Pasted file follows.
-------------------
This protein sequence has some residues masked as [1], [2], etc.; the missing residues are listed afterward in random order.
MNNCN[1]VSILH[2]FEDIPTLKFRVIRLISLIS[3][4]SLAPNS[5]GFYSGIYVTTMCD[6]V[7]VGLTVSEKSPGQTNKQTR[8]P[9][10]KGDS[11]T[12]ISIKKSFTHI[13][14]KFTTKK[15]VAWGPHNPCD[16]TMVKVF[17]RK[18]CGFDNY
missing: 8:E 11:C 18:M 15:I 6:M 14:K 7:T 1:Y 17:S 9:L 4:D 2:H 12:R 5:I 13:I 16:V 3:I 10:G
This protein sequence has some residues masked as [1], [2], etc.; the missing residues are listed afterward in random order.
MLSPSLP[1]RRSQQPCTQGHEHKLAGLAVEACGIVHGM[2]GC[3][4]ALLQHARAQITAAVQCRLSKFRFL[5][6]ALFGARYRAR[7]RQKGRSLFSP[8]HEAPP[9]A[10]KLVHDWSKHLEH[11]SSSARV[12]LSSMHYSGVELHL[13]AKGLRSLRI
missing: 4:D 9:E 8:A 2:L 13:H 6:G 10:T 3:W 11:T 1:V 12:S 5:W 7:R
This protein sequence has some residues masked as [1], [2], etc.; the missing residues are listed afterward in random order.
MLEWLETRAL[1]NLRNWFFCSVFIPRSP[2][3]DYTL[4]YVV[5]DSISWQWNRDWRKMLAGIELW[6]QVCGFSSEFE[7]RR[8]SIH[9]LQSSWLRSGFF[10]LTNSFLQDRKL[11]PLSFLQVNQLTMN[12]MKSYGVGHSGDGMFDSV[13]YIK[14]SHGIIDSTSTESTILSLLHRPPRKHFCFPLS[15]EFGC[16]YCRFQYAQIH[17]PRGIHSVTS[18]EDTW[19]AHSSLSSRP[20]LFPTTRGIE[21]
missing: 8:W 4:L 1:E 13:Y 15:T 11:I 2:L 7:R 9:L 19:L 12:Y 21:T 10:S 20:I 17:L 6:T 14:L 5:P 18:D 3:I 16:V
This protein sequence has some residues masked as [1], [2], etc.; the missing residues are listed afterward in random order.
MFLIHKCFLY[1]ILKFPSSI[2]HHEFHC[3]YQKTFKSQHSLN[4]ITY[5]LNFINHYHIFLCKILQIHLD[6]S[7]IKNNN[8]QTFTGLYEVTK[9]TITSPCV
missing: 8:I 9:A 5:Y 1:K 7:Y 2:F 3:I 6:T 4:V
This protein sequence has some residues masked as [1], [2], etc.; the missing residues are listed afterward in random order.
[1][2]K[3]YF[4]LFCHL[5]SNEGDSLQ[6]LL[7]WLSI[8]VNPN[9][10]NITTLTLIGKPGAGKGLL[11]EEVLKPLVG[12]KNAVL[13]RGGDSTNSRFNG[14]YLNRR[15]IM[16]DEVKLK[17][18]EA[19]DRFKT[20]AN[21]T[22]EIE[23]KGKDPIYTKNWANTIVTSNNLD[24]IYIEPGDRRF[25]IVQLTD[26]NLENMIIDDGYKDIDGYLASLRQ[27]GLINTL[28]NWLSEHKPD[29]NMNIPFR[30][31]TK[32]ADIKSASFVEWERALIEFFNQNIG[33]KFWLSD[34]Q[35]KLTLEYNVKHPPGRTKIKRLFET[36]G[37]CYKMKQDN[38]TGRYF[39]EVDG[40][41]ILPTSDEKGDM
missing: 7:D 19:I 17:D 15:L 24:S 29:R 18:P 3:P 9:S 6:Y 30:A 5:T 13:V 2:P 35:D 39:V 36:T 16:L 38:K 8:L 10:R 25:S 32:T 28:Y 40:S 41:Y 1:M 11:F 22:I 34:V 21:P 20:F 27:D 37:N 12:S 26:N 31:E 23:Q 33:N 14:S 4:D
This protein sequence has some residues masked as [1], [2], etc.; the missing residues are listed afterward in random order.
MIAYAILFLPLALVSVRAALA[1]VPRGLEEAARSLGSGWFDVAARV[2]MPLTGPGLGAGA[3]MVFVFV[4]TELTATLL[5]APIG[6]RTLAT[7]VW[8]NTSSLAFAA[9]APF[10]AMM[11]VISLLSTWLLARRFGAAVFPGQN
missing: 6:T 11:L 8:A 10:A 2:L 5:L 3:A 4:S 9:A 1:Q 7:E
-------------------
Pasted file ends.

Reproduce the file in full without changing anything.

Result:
This protein sequence has some residues masked as [1], [2], etc.; the missing residues are listed afterward in random order.
MNNCN[1]VSILH[2]FEDIPTLKFRVIRLISLIS[3][4]SLAPNS[5]GFYSGIYVTTMCD[6]V[7]VGLTVSEKSPGQTNKQTR[8]P[9][10]KGDS[11]T[12]ISIKKSFTHI[13][14]KFTTKK[15]VAWGPHNPCD[16]TMVKVF[17]RK[18]CGFDNY
missing: 8:E 11:C 18:M 15:I 6:M 14:K 7:T 1:Y 17:S 9:L 4:D 2:H 12:R 5:I 13:I 16:V 3:I 10:G
This protein sequence has some residues masked as [1], [2], etc.; the missing residues are listed afterward in random order.
MLSPSLP[1]RRSQQPCTQGHEHKLAGLAVEACGIVHGM[2]GC[3][4]ALLQHARAQITAAVQCRLSKFRFL[5][6]ALFGARYRAR[7]RQKGRSLFSP[8]HEAPP[9]A[10]KLVHDWSKHLEH[11]SSSARV[12]LSSMHYSGVELHL[13]AKGLRSLRI
missing: 4:D 9:E 8:A 2:L 13:H 6:G 10:T 3:W 11:T 1:V 12:S 5:W 7:R
This protein sequence has some residues masked as [1], [2], etc.; the missing residues are listed afterward in random order.
MLEWLETRAL[1]NLRNWFFCSVFIPRSP[2][3]DYTL[4]YVV[5]DSISWQWNRDWRKMLAGIELW[6]QVCGFSSEFE[7]RR[8]SIH[9]LQSSWLRSGFF[10]LTNSFLQDRKL[11]PLSFLQVNQLTMN[12]MKSYGVGHSGDGMFDSV[13]YIK[14]SHGIIDSTSTESTILSLLHRPPRKHFCFPLS[15]EFGC[16]YCRFQYAQIH[17]PRGIHSVTS[18]EDTW[19]AHSSLSSRP[20]LFPTTRGIE[21]
missing: 8:W 4:L 1:E 13:Y 15:T 11:I 2:L 7:R 9:L 19:L 12:Y 21:T 10:S 20:I 17:L 6:T 14:L 5:P 18:D 3:I 16:V
This protein sequence has some residues masked as [1], [2], etc.; the missing residues are listed afterward in random order.
MFLIHKCFLY[1]ILKFPSSI[2]HHEFHC[3]YQKTFKSQHSLN[4]ITY[5]LNFINHYHIFLCKILQIHLD[6]S[7]IKNNN[8]QTFTGLYEVTK[9]TITSPCV
missing: 8:I 9:A 5:Y 1:K 7:Y 2:F 3:I 6:T 4:V
This protein sequence has some residues masked as [1], [2], etc.; the missing residues are listed afterward in random order.
[1][2]K[3]YF[4]LFCHL[5]SNEGDSLQ[6]LL[7]WLSI[8]VNPN[9][10]NITTLTLIGKPGAGKGLL[11]EEVLKPLVG[12]KNAVL[13]RGGDSTNSRFNG[14]YLNRR[15]IM[16]DEVKLK[17][18]EA[19]DRFKT[20]AN[21]T[22]EIE[23]KGKDPIYTKNWANTIVTSNNLD[24]IYIEPGDRRF[25]IVQLTD[26]NLENMIIDDGYKDIDGYLASLRQ[27]GLINTL[28]NWLSEHKPD[29]NMNIPFR[30][31]TK[32]ADIKSASFVEWERALIEFFNQNIG[33]KFWLSD[34]Q[35]KLTLEYNVKHPPGRTKIKRLFET[36]G[37]CYKMKQDN[38]TGRYF[39]EVDG[40][41]ILPTSDEKGDM
missing: 7:D 19:I 17:D 15:L 24:S 29:R 18:P 3:P 9:S 6:Y 30:A 5:T 13:V 2:P 35:D 39:V 36:T 16:L 38:K 8:L 10:R 25:S 32:T 28:Y 40:S 41:Y 1:M 11:F 22:I 34:V 21:P 20:F 27:D 37:N 12:S 26:N 31:E 23:Q 33:N 14:S 4:D
This protein sequence has some residues masked as [1], [2], etc.; the missing residues are listed afterward in random order.
MIAYAILFLPLALVSVRAALA[1]VPRGLEEAARSLGSGWFDVAARV[2]MPLTGPGLGAGA[3]MVFVFV[4]TELTATLL[5]APIG[6]RTLAT[7]VW[8]NTSSLAFAA[9]APF[10]AMM[11]VISLLSTWLLARRFGAAVFPGQN
missing: 6:T 11:L 8:A 10:A 2:L 5:L 3:A 4:S 9:A 1:Q 7:E